The scholastic philosophers of the Middle Ages did not have access to the works of Plato - nor the Greek to read them. Plato's original writings were essentially lost to western civilization until they were brought from Constantinople in the century before its fall. What the mediaevals knew of Plato was translations into Latin from the translations into Arabic by Persian and Arab scholars. These scholars not only translated the texts of the ancients, but expanded them by writing extensive commentaries and interpretations on Plato's and Aristotle's works (see Al-Farabi, Avicenna, Averroes).

Only in the Renaissance, with the general resurgence of interest in classical civilization, did knowledge of Plato's philosophy become more widespread again in the West. Many of the greatest early modern scientists and artists who broke with Scholasticism and fostered the flowering of the Renaissance, with the support of the Plato-inspired Lorenzo de Medici, saw Plato's philosophy as the basis for progress in the arts and sciences. By the 19th century Plato's reputation was restored and at least on par with Aristotle's.

Notable Western philosophers have continued to examine Plato's work since that time, diverging from traditional academic approaches with their own philosophy as a basis. Nietzsche attacked Plato's moral and political theories, Heidegger expounded on Plato's obfuscation of Being, and Karl Popper in The Open Society and Its Enemies (1945), argued that Plato's proposal for a government system in the dialogue The Republic was prototypically totalitarian. While many critics reject such readings on a variety of grounds, they remain widely discussed.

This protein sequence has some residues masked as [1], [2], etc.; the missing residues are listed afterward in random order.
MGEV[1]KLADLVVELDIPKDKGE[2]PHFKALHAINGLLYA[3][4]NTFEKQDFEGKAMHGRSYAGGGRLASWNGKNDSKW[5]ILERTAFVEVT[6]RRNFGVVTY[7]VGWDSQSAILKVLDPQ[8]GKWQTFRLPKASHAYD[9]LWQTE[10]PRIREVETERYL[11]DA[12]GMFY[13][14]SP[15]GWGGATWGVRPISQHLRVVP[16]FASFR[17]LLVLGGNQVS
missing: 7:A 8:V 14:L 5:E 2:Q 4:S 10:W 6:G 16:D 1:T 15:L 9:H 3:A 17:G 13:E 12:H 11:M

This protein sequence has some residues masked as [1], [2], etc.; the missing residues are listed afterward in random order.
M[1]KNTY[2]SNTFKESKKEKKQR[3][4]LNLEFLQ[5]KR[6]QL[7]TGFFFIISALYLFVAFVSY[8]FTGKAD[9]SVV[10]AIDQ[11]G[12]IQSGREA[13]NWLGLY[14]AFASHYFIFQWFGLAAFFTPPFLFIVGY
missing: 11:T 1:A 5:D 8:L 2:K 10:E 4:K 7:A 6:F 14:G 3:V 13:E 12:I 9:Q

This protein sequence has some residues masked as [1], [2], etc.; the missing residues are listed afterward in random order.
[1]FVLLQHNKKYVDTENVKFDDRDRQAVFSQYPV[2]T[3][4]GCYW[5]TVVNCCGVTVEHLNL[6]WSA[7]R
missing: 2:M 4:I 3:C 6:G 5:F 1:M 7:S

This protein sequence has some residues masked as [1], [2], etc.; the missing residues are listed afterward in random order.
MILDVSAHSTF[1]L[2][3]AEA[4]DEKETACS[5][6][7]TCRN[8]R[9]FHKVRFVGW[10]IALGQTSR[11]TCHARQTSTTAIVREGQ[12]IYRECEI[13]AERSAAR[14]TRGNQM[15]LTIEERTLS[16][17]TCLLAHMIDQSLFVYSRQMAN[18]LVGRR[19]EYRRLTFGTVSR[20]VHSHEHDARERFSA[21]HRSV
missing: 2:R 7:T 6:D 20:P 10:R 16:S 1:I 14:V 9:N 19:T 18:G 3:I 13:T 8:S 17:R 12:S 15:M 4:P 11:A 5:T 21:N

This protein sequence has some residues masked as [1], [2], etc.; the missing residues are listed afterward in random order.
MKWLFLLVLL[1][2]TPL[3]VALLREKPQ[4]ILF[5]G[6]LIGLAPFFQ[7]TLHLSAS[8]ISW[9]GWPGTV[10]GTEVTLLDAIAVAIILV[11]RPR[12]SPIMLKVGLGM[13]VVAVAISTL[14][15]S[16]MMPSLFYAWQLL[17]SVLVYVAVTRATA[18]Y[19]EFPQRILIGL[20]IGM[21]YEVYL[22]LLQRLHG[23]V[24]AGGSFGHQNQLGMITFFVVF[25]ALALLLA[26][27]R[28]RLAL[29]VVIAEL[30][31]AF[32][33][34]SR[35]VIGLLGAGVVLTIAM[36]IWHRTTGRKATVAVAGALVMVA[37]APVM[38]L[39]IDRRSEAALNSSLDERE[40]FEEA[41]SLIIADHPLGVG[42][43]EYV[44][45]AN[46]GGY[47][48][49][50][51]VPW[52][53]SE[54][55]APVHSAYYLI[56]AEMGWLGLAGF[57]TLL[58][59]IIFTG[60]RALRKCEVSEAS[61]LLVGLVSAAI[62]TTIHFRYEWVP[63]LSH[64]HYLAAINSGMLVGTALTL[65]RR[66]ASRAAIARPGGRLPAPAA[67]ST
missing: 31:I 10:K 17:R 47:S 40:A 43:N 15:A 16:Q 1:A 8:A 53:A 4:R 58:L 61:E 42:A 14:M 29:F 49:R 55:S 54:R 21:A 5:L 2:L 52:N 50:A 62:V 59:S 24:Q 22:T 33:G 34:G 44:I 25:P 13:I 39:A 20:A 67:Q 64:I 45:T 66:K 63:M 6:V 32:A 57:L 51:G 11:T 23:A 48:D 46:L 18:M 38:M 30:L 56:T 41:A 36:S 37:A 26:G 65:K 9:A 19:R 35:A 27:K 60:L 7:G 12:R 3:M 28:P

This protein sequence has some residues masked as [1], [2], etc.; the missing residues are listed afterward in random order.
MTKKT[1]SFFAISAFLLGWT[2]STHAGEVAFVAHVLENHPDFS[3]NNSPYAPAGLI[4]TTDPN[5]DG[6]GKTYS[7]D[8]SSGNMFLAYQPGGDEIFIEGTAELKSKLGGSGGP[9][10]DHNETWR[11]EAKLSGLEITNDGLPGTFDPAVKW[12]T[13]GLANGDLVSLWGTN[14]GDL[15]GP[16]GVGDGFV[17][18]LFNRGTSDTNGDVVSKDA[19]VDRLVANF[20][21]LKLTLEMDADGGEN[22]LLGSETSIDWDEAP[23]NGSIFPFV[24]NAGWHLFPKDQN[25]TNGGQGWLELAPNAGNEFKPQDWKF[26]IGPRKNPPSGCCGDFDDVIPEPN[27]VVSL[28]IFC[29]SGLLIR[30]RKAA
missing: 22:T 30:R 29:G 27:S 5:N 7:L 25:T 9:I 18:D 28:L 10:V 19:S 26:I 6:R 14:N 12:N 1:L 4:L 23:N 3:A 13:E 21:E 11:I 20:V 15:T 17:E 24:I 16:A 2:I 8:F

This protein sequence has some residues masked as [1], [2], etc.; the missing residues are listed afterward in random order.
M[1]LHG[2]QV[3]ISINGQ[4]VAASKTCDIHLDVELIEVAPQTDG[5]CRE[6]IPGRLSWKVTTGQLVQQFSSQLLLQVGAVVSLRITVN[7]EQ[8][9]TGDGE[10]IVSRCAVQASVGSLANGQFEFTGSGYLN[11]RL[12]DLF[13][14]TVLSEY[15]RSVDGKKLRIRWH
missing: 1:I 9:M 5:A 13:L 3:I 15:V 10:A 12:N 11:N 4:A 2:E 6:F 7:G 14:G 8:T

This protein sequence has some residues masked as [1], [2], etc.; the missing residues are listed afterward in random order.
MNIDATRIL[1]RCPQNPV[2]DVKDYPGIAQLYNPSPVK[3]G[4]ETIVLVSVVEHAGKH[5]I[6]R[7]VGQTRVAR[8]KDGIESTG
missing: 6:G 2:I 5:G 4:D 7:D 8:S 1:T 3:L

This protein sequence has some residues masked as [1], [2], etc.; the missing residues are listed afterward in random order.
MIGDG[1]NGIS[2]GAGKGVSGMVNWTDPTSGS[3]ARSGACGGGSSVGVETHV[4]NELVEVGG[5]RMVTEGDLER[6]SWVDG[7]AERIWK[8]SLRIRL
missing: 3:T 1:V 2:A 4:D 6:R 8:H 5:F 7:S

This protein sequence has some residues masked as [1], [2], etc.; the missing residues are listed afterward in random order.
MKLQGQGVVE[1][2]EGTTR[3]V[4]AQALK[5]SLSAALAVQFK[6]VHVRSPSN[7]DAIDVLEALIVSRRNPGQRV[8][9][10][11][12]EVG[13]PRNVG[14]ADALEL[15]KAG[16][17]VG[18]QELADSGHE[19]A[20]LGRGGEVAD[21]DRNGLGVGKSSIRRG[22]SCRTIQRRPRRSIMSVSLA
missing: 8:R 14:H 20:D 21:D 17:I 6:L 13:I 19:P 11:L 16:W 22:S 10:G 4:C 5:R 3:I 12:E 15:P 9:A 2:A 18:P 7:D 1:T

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Timeline of Plato (427 - 347 BC)


Not far from the Academy is the monument of Plato, to whom heaven foretold that he would be the prince of philosophers. The manner of the foretelling was this. On the night before Plato was to become his pupil Socrates in a dream saw a swan fly into his bosom. Now the swan is a bird with a reputation for music, because, they say, a musician of the name of Swan became king of the Ligyes on the other side of the Eridanus beyond the Celtic territory, and after his death by the will of Apollo he was changed into the bird. I am ready to believe that a musician became king of the Ligyes, but I cannot believe that a bird grew out of a man. - Pausanias



(427BC) Plato was probably born at Athens. His real name was Aristocles. His family was wealthy; his father, Ariston, traced his ancestry to one of the kings of Athens (Codrus), and his mother, Perictione, was a descendent of Solon. Adiemantus and Glaucon, characters in the Republic were his brothers; Potone was his sister (her son, Speusippus, succeeded Plato as director of the Academy). Charmides and Critias, his uncles, were also characters in dialogues; Plato’s half-brother Antiphon (from a later marriage of his mother) was in Parmenides.

"Plato" is a nickname meaning capacious, broad, abundance. There are several stories about how he acquired this nickname. One is that Ariston, the Argive wrestler, called him Plato because of his robust build. (Dionysius Laertius, 3.4). Another is that Plato refers to the breadth of his style; another to the shape of his forehead.

(?) Aristotle says that Plato was initially a follower of the Heraclitean philosopher Cratylus (Metaphysics, A, 6)